Jun 30, 2017

ALJ Decision Backlog Increasing

     From what amounts to a press release:
After waiting an average of 583 days for their Social Security disability hearings, 1.1 million Americans will likely face another months-long wait before receiving the judge’s decision, according to Allsup. ... A review of Allsup data shows the wait time to learn if former workers will or won’t receive the insurance benefit now averages 78 days.

The wait time for post-hearing decisions to be issued has increased from an average 56 days in the fourth quarter of 2015 to 78 days in the first quarter of 2017, according to Allsup data. Social Security disability claimants are waiting an average 19 months to receive a hearing, and they do not receive their final decision until after the hearing, when the administrative law judge (ALJ) issues the results.

11 comments:

Anonymous said...

Fewer employees + insufficient administrative funding + congress that doesn't want to do anything about it = larger backlog. Anyone surprised?

Anonymous said...

From an ALJ: Well, Allsup, there is rarely a hearing in which your company is representing a claimant where you have all of the evidence in at the time of the hearing. Because the case has to go into POST, waiting for you to finally submit the evidence, the decision is delayed until you finally get YOUR work done.

Anonymous said...

There are also an unprecedented number of ALJ decision instructions languishing in writing status b/c the last few rounds of ALJ hiring did not include increasing writing and clerical support.

Anonymous said...

Is Allsup still relevant?

Anonymous said...

Like I trust Allsup data, guess that's the bar now that Conn is out of business.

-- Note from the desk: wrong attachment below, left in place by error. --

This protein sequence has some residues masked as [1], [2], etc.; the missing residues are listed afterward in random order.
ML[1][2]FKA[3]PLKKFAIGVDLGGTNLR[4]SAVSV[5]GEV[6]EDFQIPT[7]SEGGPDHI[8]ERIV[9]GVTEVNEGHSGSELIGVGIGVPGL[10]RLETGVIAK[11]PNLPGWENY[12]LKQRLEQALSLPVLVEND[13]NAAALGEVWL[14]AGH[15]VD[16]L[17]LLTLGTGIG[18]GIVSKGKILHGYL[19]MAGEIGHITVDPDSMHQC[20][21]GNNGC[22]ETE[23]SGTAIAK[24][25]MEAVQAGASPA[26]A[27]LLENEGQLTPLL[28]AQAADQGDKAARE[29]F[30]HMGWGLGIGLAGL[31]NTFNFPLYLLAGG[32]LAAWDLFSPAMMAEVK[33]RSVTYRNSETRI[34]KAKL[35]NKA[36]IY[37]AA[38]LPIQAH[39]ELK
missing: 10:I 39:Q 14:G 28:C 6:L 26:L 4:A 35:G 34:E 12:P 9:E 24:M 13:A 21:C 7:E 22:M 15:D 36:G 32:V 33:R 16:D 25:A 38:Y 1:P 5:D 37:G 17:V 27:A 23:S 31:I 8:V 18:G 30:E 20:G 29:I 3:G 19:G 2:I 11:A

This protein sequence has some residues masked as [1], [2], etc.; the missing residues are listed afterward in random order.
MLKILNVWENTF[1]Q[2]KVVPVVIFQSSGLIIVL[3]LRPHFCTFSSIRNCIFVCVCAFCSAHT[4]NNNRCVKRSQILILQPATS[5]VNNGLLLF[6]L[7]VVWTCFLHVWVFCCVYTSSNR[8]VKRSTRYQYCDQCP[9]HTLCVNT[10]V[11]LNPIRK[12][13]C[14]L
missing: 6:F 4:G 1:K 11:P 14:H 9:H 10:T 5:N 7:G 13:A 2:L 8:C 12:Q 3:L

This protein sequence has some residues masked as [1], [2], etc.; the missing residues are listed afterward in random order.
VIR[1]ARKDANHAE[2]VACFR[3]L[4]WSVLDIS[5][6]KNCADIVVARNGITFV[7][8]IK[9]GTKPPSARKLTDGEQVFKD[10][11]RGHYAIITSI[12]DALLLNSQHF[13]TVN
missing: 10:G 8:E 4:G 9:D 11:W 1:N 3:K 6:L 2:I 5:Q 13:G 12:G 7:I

Anonymous said...

I don't work for Allsup, but there is a definite slow down in the writing process in my area. We were getting most decisions within 2 months, 3 months max. Now, while some judges get theirs out within a few weeks, most are taking closer to 3 months. I am still waiting for 2 decisions from February. Longest wait in last year is 5.5 months. And yes, the evidence was all turned in before the hearing.

Anonymous said...

Spot on, @7:45.

There is a long period of time between the hearing/instructions and the ALJ getting the decision back. Anything going into POST is going to add to that slow down because then the case goes into the ALJ's post-hearing review status, and it's not as if they can simply review and issue instructions right at the moment it's back in their name.

The increasing delay is going to lead to more remands as well as there will inevitably be more medical treatment during a 60-90 day period, and when the rep submits such evidence with the appeal, the AC will simply assume it is new and material to the period at issue (regardless of whether it actually is) and send it back for further consideration.

Anonymous said...

It always amazes me when someone says this or that action by ALJs will “increase the remands” at the Appeals Council.